- 4.3.1: About Workers Compensation Premiums
- 4.3.2: Claims Costs
- 4.3.3: Workers Compensation Premiums - how can you pay less?
- Workcover: Claims excess
Workers compensation insurance premiums should cost the same for a particular CMO no matter which insurer is used
WorkCover Industry Classification (WIC)
Make sure the WIC noted on your Workers Compensation policy reflects the CMO's primary activities.
Employer Categories for Workers Compensation
…. have a basic tariff premium of $10,000 or less or annual wages of $300,000 or less. Small employers do not have their premiums experience-adjusted.
…. have a basic tariff premium of more than $10,000 and less than or equal to $500,000 and annual wages of more than $300,000. Medium employers have their premiums experience adjusted.
…. have a basic tariff premium of more than $500,000. Large employers have their premiums experience adjusted.
What is "experience adjustment?"
Experience adjustment is when the premium is adjusted to reflect the organisation's recent claims experience.
From WorkCover: Insurance Premiums Questions and Answers (2010-2011)
What is the "basic tariff premium?"
The basic tariff premium (BTP) is your salary cost multiplied by your industry classification rate (ICR). The 2012 Health & Community Services industry classification rate (non-residential) is 3.184%
Eg Salary cost $240K multiplied by ICR 3.184% = $7,641.60
Basic tariff premium less than $50,000:
Total premium cannot exceed 1.5 times the basic tariff premium
Basic tariff premium between $50,000 and $150,000:
Total premium cannot exceed 2 times the basic tariff premium
Basic tariff premium between $150,000 and $300,000:
Total premium cannot exceed 2.5 times the basic tariff premium
Sample claim - with and without quick RTW
- Scenario adapted from the NDS Disability Safe example in its Training Package; figures provided by NDS (April, 2012)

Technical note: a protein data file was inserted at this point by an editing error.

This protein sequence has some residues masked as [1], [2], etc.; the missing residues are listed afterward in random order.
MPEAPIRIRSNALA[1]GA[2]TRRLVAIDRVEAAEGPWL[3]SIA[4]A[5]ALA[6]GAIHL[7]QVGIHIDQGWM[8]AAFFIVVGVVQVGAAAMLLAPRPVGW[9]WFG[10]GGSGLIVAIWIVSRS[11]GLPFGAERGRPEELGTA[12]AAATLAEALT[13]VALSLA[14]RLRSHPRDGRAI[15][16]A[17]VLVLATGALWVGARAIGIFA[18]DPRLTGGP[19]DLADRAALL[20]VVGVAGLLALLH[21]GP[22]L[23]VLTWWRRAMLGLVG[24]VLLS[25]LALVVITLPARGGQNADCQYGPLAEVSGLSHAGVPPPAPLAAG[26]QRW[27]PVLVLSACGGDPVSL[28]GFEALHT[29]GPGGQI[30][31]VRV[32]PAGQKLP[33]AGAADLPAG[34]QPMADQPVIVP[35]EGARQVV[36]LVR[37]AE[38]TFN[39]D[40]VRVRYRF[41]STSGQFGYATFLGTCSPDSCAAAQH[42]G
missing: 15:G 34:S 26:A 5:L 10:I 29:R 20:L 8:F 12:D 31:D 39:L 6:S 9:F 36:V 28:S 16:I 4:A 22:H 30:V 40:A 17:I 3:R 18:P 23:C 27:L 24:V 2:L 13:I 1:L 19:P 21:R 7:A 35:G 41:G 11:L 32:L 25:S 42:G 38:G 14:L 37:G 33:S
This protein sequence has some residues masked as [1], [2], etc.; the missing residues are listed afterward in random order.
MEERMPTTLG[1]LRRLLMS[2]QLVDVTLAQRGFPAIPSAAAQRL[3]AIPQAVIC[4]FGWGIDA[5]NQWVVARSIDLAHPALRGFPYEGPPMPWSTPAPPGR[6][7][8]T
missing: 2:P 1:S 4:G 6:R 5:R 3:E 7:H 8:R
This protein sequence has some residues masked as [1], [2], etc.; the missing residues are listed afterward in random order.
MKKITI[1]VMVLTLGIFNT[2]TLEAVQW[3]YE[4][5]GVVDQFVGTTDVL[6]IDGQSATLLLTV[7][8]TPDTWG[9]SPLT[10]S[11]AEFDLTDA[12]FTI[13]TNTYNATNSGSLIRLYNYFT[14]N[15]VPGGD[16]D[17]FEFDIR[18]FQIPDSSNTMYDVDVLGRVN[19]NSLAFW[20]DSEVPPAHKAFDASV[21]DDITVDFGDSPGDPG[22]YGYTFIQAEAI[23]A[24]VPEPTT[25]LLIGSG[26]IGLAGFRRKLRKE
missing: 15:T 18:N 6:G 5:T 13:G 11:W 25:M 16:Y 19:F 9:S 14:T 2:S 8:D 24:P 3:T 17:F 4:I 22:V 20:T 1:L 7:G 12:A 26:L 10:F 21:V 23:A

- For more details on calculations related to the above diagram, see the Sample Claim Estimations
What impact does the claim have on the premium?
The impact of the claim depends somewhat on the size of the organisation.
For more details on calculations related to the above diagram, see the MHCC Sample Insurance Premium Estimations
Capping Claims Cost
The cost of an individual claim is capped at $150,000 when used to calculate an employer's premium
The claims excess payment is equivalent to one week of the injured worker's wage.
We act at the very first sign of injury, arranging for early assessment and treatment. If the total expenses required for the claim are less than the worker's weekly wage, it is an "under-excess claim" (which will not increase the premium).
Discount on the premium: a 3% discount (based on the initial premium) applies when a 12-month premium (over $175) is paid in full on or before the due date regardless of the entitlement to instalments. The discount rate is prescribed in the Insurance premiums order.
Make under- excess claims: Act early where possible, and make a claim for less than the excess ("under-excess claim"). This will keep your premium lower.
Better claims performance: Unless you are a small employer, the cost of claims will influence your premium over the following three years.
High claims cost = higher premium.